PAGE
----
Tuesday, March 4, 2008

Roads in Nandigram dug up again by the villagers to keep out the police


Nandi dig-up before CM trip

Nandigram, March 3: The road to a Nandigram village was dug up after almost a year today to keep police away as Bhoomi Uchchhed Pratirodh Committee and CPM supporters clashed, injuring many.

Tomorrow, Buddhadeb Bhattacharjee is going on a public relations drive to Nandigram town, 8km from Bachhurmari, where the committee resumed cutting trenches.

A mob beat up CPM supporter Sheikh Akram in the village this morning, accusing him of being part of a gang that had attacked committee supporters in Chowringheebazar, 3km away.

A police officer said: “Some 200 villagers, many of them women, surrounded our jeep when we went there. We were forced to turn back.”

After the police returned, villagers cut up the road leading to the ferry ghat.

Pratirodh Committee convener and SUCI leader Bhabani Das said: “The villagers feared a police retaliation.”

Akram is in hospital.

The police said the situation had been tense since morning because of a Nandigram bandh called by the committee in protest against yesterday’s violence in Satengabari. Its supporter, Debashis Mondal, had taken two bullets.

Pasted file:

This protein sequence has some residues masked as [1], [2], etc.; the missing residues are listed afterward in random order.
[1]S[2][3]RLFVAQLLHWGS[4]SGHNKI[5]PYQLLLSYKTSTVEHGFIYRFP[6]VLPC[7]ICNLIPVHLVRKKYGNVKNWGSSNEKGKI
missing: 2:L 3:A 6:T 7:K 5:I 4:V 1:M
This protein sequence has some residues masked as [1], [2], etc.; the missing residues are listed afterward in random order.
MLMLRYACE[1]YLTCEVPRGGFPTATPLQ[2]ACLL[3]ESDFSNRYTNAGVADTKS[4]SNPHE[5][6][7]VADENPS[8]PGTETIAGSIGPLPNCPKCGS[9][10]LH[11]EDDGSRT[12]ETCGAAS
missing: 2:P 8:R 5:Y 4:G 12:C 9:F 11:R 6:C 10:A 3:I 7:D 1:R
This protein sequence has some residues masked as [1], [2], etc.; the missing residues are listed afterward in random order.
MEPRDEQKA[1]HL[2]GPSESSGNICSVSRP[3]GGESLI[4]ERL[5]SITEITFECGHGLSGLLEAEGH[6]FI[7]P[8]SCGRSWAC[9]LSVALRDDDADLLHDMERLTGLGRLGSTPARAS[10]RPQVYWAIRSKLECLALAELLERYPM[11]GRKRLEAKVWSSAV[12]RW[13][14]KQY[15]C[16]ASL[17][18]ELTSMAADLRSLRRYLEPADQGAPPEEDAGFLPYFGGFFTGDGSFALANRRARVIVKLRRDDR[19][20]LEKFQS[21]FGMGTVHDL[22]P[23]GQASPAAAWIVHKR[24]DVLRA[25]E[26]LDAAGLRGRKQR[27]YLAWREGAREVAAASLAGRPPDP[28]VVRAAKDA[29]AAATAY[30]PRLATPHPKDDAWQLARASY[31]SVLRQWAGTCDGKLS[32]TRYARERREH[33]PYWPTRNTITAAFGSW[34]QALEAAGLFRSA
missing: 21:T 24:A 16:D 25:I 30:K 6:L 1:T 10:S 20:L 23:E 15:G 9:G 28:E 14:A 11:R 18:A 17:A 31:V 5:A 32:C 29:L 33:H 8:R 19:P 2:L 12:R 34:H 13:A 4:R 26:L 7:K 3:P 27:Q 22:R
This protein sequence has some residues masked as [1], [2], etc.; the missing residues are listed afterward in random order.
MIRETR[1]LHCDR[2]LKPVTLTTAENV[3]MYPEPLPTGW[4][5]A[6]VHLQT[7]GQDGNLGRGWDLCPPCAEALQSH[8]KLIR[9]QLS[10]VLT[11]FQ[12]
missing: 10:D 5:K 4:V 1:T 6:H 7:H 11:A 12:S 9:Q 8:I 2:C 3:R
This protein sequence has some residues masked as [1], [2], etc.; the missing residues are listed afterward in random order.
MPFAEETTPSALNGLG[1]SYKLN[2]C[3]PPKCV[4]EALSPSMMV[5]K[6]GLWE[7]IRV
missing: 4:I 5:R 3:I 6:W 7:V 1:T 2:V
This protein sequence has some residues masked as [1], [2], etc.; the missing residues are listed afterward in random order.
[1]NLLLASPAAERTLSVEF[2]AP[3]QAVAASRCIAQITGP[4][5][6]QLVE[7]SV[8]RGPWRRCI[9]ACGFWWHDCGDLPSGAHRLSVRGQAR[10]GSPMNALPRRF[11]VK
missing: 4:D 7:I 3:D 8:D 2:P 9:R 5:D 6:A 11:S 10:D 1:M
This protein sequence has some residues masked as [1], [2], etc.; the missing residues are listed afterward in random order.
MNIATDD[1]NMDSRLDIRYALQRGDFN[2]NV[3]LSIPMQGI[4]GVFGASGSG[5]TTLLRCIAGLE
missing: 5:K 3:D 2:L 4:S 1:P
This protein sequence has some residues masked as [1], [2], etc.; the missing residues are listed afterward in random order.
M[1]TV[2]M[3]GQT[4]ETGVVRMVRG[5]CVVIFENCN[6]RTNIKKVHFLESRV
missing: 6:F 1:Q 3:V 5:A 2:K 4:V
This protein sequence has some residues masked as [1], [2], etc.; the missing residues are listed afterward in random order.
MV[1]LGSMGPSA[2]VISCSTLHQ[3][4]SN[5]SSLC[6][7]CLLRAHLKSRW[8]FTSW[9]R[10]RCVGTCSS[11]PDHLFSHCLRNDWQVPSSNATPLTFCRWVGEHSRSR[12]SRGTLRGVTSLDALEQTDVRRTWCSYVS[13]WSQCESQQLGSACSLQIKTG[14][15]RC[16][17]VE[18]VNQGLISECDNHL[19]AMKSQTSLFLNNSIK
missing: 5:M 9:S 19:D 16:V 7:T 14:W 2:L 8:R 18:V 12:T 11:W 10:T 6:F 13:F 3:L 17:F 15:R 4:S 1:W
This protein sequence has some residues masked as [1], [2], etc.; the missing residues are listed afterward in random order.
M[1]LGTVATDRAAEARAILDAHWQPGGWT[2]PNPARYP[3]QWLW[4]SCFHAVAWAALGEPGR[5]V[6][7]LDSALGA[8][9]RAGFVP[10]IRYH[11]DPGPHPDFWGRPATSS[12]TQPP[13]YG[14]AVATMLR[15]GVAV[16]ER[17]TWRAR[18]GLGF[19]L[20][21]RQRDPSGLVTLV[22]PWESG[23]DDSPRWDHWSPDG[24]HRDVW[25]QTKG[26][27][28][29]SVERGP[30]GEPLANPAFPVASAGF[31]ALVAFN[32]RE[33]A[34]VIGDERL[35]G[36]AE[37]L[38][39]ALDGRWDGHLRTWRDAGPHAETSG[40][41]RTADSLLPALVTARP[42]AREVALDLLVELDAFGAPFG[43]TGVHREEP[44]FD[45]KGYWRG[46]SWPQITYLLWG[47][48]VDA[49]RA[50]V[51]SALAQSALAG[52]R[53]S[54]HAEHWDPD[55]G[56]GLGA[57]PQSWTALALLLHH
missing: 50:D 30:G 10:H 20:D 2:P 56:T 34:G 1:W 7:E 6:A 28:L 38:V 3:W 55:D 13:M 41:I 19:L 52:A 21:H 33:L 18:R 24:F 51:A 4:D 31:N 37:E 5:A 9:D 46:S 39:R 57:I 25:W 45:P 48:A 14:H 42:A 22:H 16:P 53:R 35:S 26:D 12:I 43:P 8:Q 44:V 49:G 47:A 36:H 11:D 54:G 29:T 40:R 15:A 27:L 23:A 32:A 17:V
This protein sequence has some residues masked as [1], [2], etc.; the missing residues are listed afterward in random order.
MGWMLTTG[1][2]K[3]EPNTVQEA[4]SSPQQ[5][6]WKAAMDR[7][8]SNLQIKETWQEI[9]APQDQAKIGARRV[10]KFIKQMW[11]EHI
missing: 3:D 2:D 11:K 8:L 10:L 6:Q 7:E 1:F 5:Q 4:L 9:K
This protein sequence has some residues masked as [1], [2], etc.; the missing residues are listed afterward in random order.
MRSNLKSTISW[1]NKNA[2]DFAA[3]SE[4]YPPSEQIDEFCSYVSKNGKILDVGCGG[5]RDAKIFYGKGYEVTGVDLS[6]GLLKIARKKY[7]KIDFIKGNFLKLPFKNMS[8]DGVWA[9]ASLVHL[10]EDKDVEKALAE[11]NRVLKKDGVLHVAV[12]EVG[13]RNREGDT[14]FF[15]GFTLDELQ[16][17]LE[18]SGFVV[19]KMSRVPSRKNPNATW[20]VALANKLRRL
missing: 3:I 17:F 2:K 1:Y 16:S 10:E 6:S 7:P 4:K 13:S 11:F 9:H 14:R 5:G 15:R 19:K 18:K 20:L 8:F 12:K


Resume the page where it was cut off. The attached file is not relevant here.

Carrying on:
No government establishment opened. Block land officer Ratan Lal Jana said preparations for the chief minister’s trip were shifted to the Tamluk district office, 60km away.

Bhattacharjee will distribute pattas (tilling rights) to landless farmers.

“We took all relevant documents relating to the plots to Tamluk and completed our work there,” said Jana.

In Calcutta, home secretary Prasad Ranjan Ray said jawans of the India Reserve Battalion who had been moved to north Bengal from Nandigram will return soon.

Around 9am, a Pratirodh Committee procession heading to Nandigram police station encountered CPM supporters who were asking traders to open their shops at Chowringheebazar.

An altercation snowballed into a clash about 5km from Nandigram police station. Eleven people were injured.

Four committee supporters are in hospital. “Sheikh Subetullah, Sheikh Kalamutullah, Sheikh Sahauddin, and Abdul Rauf have been referred to Calcutta as their injuries were serious,” another police officer said.

Local resident Asraf Mallik, 45, saw CPM supporters trying to “force shops open” and “those in the procession resisting them”.

“I was caught in the battle and hit on the head,” said As- raf, at the Nandigram health centre.

At Satengabari, committee activists attacked the house of CPM supporter Sheikh Tahid, 35, and beat him up. Tahid had allegedly shifted loyalties after the CPM’s Nandigram recapture in November.

Led by Trinamul Congress MLA from Contai (South) Subhendu Adhikary, committee supporters demonstrated in front of the police station and accused the CPM of unleashing attacks on them.

East Midnapore police chief S.S. Panda said: “Nandigram has seen trouble for nearly a year. It will take some time to become normal. There were clashes today but the situation is under control.”

Pratirodh Committee supporters first dug up Nandigram roads in January 2007. The same method was applied to keep the police away from villages in the committee’s stranglehold up to March 14, when the police stormed the area. Fourteen people were killed.